Why you should care
Because families are not one-size-fits-all.
OZY and JPMorgan Chase have partnered to take a deeper look at how businesses can impact society for the better. Enjoy the rest of our special series here.
Like many people, Allison Steinberg was understandably nervous when she started her new job. But Steinberg, Vice President of Communications at JPMorgan Chase, was convinced she had additional reasons for apprehension: she is a lesbian and was pregnant. “I was coming in new to a job at this big bank, which I knew was going to be intense, so I was really scared,” Steinberg recalls. But to her relief, the workplace has been incredibly supportive. Steinberg was encouraged by JPMorgan Chase’s parents@jpmc program to take advantage of the company’s Adoption and Surrogacy Assistance Policy, which provides significant financial support for employees going through the adoption or surrogacy process. And thanks to that recommendation, Steinberg has now saved thousands, making it easier to support her family.
Since her first day in October 2016, Steinberg has benefited from a number of JPMorgan Chase’s programs and policies that are designed to help all employees pursue fulfilling careers as well as rich personal lives. For example, when Steinberg had her baby, she and her wife had to go through a complex legal process to ensure they both had legal parental rights over their son. Steinberg received legal support through the company’s voluntary benefits plan, helping her save thousands when it came time to navigate the second parent adoption process.
Fortunately, many companies are implementing valuable inclusive policies for same-sex couples — from increased parental leave to more flexible adoption policies. For instance, General Electric (GE) offers six weeks of paid leave for secondary caregiver employees — which applies to all employees, regardless of location, sexual orientation or how they came to have their baby (natural birth, adoption, surrogacy, etc.).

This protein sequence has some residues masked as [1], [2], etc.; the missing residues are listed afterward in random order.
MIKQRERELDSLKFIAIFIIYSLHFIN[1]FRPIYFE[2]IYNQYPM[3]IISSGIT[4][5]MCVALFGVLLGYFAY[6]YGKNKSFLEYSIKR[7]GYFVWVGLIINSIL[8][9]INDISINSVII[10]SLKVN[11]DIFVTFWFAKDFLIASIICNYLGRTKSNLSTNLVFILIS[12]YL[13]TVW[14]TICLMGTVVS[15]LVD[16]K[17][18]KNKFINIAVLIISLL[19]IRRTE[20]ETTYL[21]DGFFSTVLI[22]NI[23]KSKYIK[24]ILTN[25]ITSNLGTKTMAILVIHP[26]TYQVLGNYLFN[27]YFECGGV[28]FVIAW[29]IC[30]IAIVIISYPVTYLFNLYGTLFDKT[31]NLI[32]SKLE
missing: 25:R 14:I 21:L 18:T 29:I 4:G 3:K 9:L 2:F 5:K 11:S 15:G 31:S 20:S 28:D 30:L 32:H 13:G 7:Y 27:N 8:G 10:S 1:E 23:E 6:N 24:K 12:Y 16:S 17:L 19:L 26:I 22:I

In fact, according to a 2015 study in Human Resource Management, LGBT-friendly corporate policies are also friendly to the corporate bottom line. By making LGBT employees feel welcome and accepted, companies foster a culture of inclusivity for all employees, leading to better retention rates. Even better, according to the study, investors appreciate companies that adopt such inclusive policies.
Laura Durso, Vice President of the LGBT Research and Communications Project at the Center for American Progress, says that in today’s tight labor market, LGBT-friendly policies are an important way to retain valuable, skilled talent. “Well before nationwide marriage equality, there were companies recognizing domestic partner benefits and offering the same kinds of benefits to same-sex spouses,” Durso points out. The validation that families come in all shapes and sizes helped pave the way for the inclusive policies we see today.
Back at JPMorgan Chase, Steinberg is continually encouraged by the steady push towards inclusivity in the workplace. “You need to have inclusive policies and a culture that backs it that up to create a supportive environment for your employees so it’s a place they want to work and feel proud to work,” she says of employers. From all indications, companies like JPMorgan Chase are leading the charge when it comes to implementing policies and programs that benefit all employees. Fortunately, momentum is building to a point where such policies are the norm, not the exception. And that would be good news for all.